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Waves up to 15 feet pounded the central California coast on Thursday as the latest in a series of storms — driven by an El Niño system equaling the strongest on record — brought high surf and coastal flood warnings to the state's beaches and mudslides inland.
"Over the last few days, it's been high, but I think we're going to see our highest surf over the next couple of days," Emily Thornton, a meteorologist for the National Weather Service, told NBC News.
The surf was expected to erode beaches, damage some coastal structures and raise the risk of ocean drowning, the weather service said.
The third day of storms affected by El Niño conditions in the Pacific brought showers and isolated thunderstorms to California — a relative respite from storms that drenched the state Wednesday, flooding roads and sending mud sliding down parts of the state affected by wildfires and drought.
San Diego County was especially hard hit, as heavy rain collapsed the roof of a Goodwill store in Escondido overnight and caused a mudslide Thursday morning in a residential neighborhood in Rancho San Diego, shutting down traffic.
"There's not much vegetation left up there because of the drought and stuff, so it's like a slip-and-slide," Tony Lewellen told NBC San Diego after 4 inches of mud made its way into his family's Rancho San Diego house. "It just runs down the mountain."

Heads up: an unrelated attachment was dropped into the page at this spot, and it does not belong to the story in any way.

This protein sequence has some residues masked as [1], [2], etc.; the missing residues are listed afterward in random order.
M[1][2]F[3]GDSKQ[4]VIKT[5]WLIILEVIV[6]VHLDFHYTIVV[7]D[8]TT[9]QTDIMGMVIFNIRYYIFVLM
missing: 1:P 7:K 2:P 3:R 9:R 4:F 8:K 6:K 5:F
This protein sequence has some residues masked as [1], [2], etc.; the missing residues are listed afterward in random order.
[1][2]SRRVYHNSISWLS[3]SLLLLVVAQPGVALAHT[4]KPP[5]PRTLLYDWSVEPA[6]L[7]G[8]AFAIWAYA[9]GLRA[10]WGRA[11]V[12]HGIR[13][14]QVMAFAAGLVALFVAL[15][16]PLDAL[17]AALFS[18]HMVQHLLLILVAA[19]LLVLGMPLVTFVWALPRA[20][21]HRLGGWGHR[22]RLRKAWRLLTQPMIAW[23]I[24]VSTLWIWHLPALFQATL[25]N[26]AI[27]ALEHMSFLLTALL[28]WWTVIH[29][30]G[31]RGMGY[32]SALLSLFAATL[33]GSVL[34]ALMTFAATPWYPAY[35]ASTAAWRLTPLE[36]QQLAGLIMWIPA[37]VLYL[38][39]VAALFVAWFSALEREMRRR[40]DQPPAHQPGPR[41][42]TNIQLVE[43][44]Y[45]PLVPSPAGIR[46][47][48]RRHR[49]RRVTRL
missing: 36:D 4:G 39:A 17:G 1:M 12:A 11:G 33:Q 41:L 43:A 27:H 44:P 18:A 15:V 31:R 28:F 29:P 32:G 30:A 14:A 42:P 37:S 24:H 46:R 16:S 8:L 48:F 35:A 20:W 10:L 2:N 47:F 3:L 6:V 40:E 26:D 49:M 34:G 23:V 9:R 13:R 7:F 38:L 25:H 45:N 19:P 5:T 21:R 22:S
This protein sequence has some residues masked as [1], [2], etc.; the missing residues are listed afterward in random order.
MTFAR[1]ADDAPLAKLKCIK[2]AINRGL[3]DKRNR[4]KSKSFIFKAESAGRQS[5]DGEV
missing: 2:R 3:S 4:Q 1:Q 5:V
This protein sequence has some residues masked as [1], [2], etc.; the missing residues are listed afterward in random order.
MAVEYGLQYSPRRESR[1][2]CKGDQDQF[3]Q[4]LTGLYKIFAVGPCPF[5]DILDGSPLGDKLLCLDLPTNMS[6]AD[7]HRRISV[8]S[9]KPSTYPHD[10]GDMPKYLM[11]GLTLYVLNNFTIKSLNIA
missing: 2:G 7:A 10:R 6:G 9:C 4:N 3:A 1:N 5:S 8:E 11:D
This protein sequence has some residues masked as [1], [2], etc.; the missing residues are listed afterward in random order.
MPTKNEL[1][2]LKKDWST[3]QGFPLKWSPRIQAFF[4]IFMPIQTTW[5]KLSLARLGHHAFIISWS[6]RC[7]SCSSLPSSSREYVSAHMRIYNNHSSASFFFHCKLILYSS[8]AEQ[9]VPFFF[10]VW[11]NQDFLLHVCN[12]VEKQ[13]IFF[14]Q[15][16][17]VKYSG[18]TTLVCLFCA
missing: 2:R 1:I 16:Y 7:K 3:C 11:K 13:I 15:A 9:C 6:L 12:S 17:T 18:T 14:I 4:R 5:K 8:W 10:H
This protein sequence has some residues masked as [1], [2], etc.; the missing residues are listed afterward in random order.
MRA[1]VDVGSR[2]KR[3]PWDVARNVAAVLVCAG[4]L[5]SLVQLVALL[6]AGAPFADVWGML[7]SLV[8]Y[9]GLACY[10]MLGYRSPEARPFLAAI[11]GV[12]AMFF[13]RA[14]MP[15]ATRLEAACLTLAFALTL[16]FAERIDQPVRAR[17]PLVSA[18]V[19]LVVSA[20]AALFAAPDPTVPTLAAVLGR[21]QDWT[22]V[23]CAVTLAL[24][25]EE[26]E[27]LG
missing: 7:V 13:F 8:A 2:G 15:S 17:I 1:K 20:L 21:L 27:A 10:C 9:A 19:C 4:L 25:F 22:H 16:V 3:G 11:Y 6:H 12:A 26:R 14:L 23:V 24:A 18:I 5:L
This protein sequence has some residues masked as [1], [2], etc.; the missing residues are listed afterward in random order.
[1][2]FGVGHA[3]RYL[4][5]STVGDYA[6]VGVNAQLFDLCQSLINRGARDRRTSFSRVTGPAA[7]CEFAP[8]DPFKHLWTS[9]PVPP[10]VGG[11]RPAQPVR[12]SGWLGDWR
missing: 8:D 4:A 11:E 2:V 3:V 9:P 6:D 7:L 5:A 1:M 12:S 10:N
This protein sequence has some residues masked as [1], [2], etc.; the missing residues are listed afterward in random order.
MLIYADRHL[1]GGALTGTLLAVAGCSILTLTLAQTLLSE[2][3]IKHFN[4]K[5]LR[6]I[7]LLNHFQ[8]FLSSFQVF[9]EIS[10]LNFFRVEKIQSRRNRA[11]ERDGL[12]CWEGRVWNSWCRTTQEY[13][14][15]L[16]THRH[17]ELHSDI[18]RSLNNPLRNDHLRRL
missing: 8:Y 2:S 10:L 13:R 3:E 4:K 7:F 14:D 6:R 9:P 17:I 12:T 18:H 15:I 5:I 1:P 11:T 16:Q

No one was injured when the roof caved in at the Goodwill store and donation center in Escondido, police said. The store was closed Thursday pending repairs.
In San Luis Obispo County, rescuers pulled a surfer from dangerous waves near Morro Rock on Thursday afternoon. NBC station KSBY reported that the man was OK.
Fire crews in Tucson, Arizona, meanwhile, rescued two people and dog from a vehicle in a flooded road Thursday afternoon. No one was injured, the Tucson Fire Department said.
Moving into Friday, conditions will clear and the state will have a chance to begin to dry, Thornton said. The next chance for light rain is expected Saturday.
This year's El Niño is tied with the strongest on record. The 1997 and 1998 weather systems brought record rainfall in California and Peru, heat waves in Australia and fires in Indonesia.
But not all El Niños are the same, said Dale Eck, director of the Global Forecast Center at The Weather Channel.
"What we have seen this year so far has not been what you would call the classic weather pattern with a strong El Niño," Eck said.
"They're not getting 10 to 15 inches of rain," Eck said, comparing this year's weather to the 1997 and 1998 El Niños. "We're now seeing a series of storms that are dumping 1 to 3 inches in California."
This level of rain could spell good news for the drought-afflicted state, he said, as the winter storms were building up the snow pack in the Sierra and San Gabriel mountains.
"What's more important than the rain falling in Los Angeles and San Francisco is the snow pack building up in the Sierras," he said. "They are adding feet of snow."